Having attended way too many legal-technology trade shows over the course of my career, I can state with certainty that there are only two each year you really should attend if you care about keeping current with the field — LegalTech New York in January and ABA TechShow in April. Sure, there are probably hundreds of technology trade shows put on by local, state and national bars and private companies. But companies that know anything about the legal market save their most important announcements of new product launches and major upgrades for these shows.
I just returned from LegalTech, and, true to form, it was a major legal technology event, brimming with exhibitors and attendees. While all the usual suspects were there, this show was significant for having attracted several non-legal vendors for the first time, signaling their enhanced recognition of the legal market’s importance. These included Microsoft, Cisco Systems, Dell Computer, Hewlett-Packard, and IBM.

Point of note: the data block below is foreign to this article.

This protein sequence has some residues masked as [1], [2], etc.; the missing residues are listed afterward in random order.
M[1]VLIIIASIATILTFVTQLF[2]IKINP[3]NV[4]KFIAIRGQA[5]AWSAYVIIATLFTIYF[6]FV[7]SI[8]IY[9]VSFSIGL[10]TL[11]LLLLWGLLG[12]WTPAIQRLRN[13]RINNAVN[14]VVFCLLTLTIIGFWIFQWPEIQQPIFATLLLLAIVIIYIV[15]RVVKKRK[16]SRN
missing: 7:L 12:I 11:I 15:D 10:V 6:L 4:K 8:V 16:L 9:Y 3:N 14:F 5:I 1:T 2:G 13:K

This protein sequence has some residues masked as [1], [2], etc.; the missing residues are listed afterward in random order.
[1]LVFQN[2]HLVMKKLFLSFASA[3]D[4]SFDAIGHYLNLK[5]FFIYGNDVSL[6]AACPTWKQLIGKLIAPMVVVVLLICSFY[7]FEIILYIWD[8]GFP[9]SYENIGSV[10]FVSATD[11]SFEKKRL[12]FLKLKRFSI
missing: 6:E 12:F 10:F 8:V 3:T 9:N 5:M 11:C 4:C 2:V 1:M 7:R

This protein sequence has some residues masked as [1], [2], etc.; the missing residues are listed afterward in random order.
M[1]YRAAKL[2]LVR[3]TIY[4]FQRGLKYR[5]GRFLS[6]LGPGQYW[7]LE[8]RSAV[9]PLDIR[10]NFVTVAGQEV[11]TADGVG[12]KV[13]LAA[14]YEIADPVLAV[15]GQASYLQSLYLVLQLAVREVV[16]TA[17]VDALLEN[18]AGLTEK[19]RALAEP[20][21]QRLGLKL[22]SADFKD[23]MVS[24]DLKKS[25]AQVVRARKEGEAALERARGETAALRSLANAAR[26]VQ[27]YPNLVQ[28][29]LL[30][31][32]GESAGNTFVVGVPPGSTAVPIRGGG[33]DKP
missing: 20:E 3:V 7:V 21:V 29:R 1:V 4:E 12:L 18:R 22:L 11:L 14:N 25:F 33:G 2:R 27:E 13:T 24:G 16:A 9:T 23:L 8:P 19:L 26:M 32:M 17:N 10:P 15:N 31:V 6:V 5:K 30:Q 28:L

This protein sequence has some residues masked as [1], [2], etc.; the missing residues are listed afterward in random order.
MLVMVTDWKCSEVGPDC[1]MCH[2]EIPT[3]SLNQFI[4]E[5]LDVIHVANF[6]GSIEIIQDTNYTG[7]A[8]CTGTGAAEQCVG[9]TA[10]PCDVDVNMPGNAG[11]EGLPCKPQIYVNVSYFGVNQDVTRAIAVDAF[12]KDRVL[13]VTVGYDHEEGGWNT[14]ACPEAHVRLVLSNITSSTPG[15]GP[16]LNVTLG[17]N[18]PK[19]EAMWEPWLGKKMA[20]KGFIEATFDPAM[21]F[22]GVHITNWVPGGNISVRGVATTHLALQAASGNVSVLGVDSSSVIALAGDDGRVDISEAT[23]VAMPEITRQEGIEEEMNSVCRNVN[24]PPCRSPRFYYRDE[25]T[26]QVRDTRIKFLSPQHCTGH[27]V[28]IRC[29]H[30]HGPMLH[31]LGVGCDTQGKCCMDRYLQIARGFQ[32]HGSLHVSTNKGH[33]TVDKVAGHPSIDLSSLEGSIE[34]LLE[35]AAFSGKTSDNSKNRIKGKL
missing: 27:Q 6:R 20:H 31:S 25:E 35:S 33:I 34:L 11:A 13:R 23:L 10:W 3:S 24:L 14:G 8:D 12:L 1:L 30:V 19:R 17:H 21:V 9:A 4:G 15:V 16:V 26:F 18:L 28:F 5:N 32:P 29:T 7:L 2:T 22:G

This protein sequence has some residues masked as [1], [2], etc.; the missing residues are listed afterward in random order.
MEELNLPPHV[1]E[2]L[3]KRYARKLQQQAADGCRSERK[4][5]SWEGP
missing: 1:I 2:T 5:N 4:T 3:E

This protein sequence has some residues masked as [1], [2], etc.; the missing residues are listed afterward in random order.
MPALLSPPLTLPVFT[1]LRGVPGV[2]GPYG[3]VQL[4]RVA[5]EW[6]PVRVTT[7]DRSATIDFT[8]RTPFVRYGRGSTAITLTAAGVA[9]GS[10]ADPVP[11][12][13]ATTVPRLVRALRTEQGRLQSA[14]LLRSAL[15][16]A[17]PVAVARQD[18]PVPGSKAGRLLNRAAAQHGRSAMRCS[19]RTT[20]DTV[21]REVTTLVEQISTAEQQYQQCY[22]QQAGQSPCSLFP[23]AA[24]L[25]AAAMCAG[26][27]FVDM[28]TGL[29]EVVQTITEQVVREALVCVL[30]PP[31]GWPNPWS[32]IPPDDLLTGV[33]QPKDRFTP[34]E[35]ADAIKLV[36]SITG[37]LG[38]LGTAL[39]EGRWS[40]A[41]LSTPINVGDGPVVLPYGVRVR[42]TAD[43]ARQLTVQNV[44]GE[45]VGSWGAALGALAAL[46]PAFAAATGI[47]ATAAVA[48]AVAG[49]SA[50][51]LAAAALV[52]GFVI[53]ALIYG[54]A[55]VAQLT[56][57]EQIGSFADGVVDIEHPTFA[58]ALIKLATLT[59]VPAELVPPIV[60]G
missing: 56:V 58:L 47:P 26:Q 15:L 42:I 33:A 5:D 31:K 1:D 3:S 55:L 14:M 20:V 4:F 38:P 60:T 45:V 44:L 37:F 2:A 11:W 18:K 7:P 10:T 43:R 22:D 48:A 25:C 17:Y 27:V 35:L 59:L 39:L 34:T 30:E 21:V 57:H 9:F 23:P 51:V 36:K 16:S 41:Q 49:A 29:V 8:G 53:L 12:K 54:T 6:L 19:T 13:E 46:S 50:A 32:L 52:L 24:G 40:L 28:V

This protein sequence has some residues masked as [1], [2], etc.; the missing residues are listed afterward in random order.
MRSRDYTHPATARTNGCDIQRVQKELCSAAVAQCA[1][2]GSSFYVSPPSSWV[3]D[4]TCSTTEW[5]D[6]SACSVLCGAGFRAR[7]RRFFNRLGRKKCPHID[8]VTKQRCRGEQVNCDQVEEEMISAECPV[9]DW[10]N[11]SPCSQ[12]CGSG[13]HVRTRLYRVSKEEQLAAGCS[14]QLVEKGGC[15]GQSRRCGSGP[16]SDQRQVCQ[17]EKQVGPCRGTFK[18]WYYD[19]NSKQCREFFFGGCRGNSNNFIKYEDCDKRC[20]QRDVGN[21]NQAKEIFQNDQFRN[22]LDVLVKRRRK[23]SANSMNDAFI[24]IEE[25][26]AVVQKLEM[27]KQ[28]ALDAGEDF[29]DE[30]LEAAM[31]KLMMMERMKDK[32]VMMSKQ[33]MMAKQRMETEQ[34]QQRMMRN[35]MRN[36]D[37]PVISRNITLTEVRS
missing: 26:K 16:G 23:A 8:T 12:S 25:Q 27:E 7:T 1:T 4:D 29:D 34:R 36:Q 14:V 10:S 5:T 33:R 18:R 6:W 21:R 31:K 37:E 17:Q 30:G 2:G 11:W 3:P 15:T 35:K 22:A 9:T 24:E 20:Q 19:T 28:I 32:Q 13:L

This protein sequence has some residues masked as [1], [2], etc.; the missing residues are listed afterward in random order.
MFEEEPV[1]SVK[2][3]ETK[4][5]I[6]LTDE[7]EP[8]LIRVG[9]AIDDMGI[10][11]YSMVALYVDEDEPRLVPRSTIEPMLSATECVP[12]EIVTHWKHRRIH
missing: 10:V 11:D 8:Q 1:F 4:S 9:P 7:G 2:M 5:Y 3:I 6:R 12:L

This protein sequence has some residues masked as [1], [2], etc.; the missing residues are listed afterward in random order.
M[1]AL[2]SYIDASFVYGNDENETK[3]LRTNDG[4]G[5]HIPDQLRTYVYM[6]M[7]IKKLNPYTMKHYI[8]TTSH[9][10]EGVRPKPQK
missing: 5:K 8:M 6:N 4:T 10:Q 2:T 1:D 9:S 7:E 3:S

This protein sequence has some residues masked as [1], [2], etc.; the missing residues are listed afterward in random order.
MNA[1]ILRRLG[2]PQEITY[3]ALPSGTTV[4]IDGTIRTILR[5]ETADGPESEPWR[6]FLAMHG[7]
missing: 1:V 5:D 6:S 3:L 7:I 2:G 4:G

But for all the activity, this year’s LegalTech lacked any buzz factor. In the wake of Enron and Anderson, electronic discovery has clearly come into its own, as was attested to by the number of companies displaying their expertise in this area. But … we knew that. As between the big two usual suspects, West and Lexis, the former drew the greater attention for its booth just inside the entrance door where eager attendees stood in Disney-like lines waiting to don virtual-reality goggles and make spectacles of themselves. Beyond the booth, West’s West KM drew interest and praise for its extension of KeyCite and Westlaw technology to knowledge management. Overall, however, little jumped out as new or different or innovative, especially among the Web-based offerings. But more on that later.